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A different summer

Immediately after the government shut down ABS-CBN, I wrote this on a black background and posted it on Facebook: “A dark day for Philippine media. I wish God’s wrath on the evil doers. Fiat justitia ruat caelum.” A portent of things to come?

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“Summer of 2020” would be a good title for a movie or novel to take its place amongst the literary oeuvres on the COVID-19 pandemic that is currently sweeping into this summer of our lives. There are a number of summer-titled movies, among them, “Suddenly, Last Summer” and “Summer of ’42,” etc., but none of them on disease and death by a virus so named as if it rules the world. Corona.But like a muse, albeit a deadly one, The Corona struck a hidden spring and made the waters of creativity gush forth like an untamed river. As I mused some columns ago, we have become like passengers aboard a lonely planet adrift and listing, marooned voyagers we all are, but becoming poets and sages at sea. Consider the creative output beamed daily to virtual space that is the internet, there to be preserved for all time.

The lockdown meant to prevent the virus’ spread has taken the fun out of our Summer of 2020 that we won’t ever forget. This particular time in our Filipino lives will go down in memory as different; it will find space in memoirs, diaries, essays, novels, documentaries, and movies.

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Centuries from now, the historically inclined will dig into the digital archives and find what we — the frontliners as well as those under “house arrest” or WFH (working from home) — had written about this cruel season that drove the world’s populace into hiding and, for many of us, made us discover something new in our hidden world, in our selves, in others.

Places of worship remain closed and all kinds of public gatherings are prohibited. So what will May be like this time? Will there be an e-Santacruzan, or only the funereal e-lamay and e-libing?

What’s May without the Flores de Mayo and the Santacruzan? What’s life without the childhood memories of May, of blazing summers and sudden downpours, of food and fiestas, of beaches and rivers and flowers and songs?

There will always be endless debates about the excessiveness in fiestas mostly in the Marian month of May. And there’s the churchy part that sparks debates on how the Marian month is celebrated in so many different ways, some considered to be outré. Like some Santacruzans.

I do not know the historical connection between the Santacruzan and the Marian Flores de Mayo, but the two have become part of the Filipinos’ Maytime traditions here and abroad. The Santacruzan celebrates Queen Helena’s search and finding of the Holy Cross in Jerusalem and taking it to Rome. Her son Constantine became an emperor and convert to Christianity. The Santacruzan has since sometimes transmogrified into a phantasmagoric pageant.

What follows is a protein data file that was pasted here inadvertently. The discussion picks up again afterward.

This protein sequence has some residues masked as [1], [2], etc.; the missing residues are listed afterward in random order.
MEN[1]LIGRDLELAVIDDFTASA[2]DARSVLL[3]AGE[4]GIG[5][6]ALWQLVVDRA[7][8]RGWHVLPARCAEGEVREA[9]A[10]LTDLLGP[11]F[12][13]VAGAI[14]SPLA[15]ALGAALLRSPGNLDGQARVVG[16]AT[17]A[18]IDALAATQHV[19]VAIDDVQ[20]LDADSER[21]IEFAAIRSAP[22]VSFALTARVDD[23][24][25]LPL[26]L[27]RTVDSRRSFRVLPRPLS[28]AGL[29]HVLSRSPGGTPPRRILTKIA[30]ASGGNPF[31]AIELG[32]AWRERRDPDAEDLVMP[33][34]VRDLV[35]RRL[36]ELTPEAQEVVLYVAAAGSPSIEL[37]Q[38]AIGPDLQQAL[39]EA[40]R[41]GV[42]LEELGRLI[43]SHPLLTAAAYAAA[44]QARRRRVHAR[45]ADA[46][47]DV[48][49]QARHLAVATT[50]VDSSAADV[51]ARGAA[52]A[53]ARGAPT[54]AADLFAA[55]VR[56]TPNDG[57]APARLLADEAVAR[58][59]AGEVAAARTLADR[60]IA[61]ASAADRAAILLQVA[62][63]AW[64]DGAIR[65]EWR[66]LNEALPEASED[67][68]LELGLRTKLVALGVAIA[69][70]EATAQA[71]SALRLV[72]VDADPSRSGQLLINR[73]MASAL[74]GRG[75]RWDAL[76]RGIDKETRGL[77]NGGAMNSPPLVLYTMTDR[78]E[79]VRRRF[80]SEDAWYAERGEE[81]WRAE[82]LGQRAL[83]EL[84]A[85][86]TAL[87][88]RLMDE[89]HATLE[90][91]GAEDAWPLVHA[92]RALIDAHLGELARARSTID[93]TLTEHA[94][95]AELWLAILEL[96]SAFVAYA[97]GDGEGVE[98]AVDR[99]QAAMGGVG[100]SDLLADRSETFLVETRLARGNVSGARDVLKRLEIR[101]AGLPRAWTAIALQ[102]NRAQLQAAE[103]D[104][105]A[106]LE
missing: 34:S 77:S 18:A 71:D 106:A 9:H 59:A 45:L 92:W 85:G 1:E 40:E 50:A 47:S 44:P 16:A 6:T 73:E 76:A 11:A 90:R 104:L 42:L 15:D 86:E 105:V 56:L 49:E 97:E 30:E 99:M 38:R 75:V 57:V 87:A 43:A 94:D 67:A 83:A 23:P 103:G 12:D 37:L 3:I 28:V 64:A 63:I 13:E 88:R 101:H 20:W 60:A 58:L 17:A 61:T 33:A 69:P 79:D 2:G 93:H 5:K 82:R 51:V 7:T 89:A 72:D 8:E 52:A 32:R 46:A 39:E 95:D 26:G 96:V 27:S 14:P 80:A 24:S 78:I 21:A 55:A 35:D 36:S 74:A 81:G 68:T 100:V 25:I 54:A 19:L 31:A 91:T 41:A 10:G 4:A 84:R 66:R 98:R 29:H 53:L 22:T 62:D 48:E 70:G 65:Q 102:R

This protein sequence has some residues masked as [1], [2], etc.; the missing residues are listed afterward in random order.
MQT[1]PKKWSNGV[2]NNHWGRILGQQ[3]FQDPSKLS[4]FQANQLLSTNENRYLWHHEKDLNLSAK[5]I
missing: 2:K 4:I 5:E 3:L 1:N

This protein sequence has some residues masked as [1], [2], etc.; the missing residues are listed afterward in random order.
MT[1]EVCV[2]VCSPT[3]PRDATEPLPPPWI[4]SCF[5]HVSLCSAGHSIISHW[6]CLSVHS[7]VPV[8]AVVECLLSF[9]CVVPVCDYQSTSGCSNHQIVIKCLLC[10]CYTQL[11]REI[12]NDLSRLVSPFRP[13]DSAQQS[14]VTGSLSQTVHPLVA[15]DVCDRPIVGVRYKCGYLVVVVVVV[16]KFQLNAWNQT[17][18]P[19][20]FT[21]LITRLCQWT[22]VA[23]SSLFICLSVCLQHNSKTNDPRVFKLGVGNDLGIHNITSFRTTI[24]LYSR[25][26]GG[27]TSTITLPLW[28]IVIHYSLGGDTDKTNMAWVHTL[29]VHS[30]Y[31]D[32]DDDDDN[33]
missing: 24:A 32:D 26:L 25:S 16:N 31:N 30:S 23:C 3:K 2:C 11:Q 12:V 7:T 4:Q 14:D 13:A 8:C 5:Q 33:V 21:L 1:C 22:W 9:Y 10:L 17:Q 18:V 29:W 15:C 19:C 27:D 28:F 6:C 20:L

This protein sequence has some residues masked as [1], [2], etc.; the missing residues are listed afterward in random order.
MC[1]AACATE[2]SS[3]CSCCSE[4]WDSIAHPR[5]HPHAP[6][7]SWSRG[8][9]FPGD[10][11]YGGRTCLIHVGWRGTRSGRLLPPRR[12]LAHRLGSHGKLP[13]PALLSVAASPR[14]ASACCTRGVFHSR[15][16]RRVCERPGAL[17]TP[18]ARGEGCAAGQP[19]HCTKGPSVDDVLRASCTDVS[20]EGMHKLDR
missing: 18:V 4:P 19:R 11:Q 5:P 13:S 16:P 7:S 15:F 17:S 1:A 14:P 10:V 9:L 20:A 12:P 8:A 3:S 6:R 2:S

The Flores de Mayo that honors Mary through flowers and songs was introduced by the Spaniards sometime in the 1800s. This rite of summer was part of my childhood. Every morning we would gather flowers for the afternoon floral offering and singing. It was fun especially with friends from different class backgrounds.

Some Santacruzan characters: The Reyna Elena is the most lighted and florally bedecked. She walks with her son Constantine at the end of the procession and is followed by a brass band.

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There is the coterie of biblical characters, some apocryphal, then the women of the Bible: Judith, Sheba, Esther, Samaritana, Veronica (she is not mentioned in the Bible though), the Tres Marias—Mary of Magdala, Mary the mother of James, and Mary the mother of Jesus—and those representing Mary’s titles in the Litany.

Yup, I too had my part in the Santacruzan when I was a kid—as an angel with faux wings and also as one of the prepubescent Tres Marias. Argggh!

The Philippines is called pueblo amante de Maria, a people who love Mary. May our faith help us survive this summer of grief, hunger, anger, and despair—and rude awakenings.

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TAGS: coronavirus pandemic, coronavirus philippines, COVID-19, Flores de Mayo, Human Face, Ma. Ceres P. Doyo, May2020, summer of 2020
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